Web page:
The minister (Ryan) himself wrote on the use of Irish in dealing with the public who wished or required to use it in dealing with the State bodies‚"There has been legitimate criticism that this responsibility has not always been discharged. The position will tend to worsen if staff without Irish are recruited."
A senior Civil Servant somewhat prophetically warns that the removal of the language condition "...could lead eventually to a situation where few, if any, civil servants would have any knowledge of the language and it would almost certainly make it impossible to provide staff in sufficient numbers to deal with those who...would be entitled to expect to be able to conduct business in Irish with Government Departments and Offices..."
Perhaps the most cynical is the remark of another, very hostile to Irish, civil servant which dismissed the efficacy of the additional points supposed to assist the Irish speaking applicant for a position. "In most cases, the interview board will make certain, through the marking system, that the candidate who, to them, is best qualified for the job, irrespective of his knowledge of Irish, will get it...."
The Taoiseach of the day (Liam Cosgrave) although fully supportive of the new regime showed that he did understand what was being done. He said, "..that the abolition of the requirement might cause some difficulties in regard to the Constitutional position of Irish as the first official language of the State and might lead to a situation where few civil servants would be able to conduct business in Irish with those members of the public who would wish and would be entitled to do so..."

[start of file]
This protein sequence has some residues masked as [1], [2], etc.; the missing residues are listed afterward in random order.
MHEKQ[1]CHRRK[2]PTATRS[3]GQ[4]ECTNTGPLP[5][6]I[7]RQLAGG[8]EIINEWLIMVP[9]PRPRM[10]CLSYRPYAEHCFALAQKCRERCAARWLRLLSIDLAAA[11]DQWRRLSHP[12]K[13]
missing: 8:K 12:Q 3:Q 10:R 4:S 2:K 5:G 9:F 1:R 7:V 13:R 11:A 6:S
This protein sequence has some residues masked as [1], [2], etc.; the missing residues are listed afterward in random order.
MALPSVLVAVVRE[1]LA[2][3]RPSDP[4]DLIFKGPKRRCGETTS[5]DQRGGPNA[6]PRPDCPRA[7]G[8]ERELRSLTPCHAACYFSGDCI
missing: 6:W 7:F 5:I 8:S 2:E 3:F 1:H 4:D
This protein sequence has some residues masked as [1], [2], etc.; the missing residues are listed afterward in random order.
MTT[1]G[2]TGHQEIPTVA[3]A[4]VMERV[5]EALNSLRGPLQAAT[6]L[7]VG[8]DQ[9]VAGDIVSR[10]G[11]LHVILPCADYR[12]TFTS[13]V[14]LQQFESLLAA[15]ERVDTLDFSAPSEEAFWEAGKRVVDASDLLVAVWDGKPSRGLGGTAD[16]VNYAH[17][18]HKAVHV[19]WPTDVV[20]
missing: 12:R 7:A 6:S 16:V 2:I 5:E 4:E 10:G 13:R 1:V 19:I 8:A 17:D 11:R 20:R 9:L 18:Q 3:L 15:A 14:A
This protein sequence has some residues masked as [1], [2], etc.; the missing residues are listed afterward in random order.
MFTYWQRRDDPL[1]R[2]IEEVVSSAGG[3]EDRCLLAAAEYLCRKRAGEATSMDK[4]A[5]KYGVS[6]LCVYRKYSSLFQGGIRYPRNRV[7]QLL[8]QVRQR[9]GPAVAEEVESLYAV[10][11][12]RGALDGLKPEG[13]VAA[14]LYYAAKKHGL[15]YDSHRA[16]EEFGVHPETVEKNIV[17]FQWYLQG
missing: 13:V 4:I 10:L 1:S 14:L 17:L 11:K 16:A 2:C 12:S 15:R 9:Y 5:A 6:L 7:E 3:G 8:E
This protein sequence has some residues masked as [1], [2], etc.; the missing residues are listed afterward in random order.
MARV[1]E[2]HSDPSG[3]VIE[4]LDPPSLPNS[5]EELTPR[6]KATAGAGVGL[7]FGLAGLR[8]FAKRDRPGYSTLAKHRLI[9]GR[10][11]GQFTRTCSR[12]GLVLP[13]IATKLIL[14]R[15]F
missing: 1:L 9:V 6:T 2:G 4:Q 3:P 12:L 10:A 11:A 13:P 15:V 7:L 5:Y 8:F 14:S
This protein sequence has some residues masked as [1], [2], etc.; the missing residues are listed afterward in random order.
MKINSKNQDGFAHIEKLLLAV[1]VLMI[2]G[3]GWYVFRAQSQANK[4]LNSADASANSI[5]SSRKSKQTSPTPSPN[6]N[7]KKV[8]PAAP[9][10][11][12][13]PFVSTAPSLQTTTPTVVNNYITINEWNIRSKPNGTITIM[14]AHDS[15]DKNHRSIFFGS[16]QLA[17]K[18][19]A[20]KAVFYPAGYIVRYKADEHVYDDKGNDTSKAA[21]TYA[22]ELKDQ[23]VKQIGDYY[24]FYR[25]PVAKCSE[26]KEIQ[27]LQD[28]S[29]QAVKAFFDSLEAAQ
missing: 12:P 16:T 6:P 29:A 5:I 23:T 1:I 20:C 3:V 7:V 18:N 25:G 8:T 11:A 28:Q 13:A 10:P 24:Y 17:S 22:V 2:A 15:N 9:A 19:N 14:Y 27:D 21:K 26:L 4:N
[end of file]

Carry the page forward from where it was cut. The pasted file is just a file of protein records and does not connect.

|From left: Risteárd Ua Maolcatha, Seán McEntee, Richie Ryan, Liam Cosgrave|
The Civil Servants appointments procedure has (in the judgement of the Coimisinéir Teanga) consistently misinterpreted the points system which Richie Ryan stated would ensure a renaissance of Irish usage in the Government. It has led to the situation in the Department of Education where only 1.5% of the administrative staff are capable in the language. One shudders to think what the position in other Departments might be.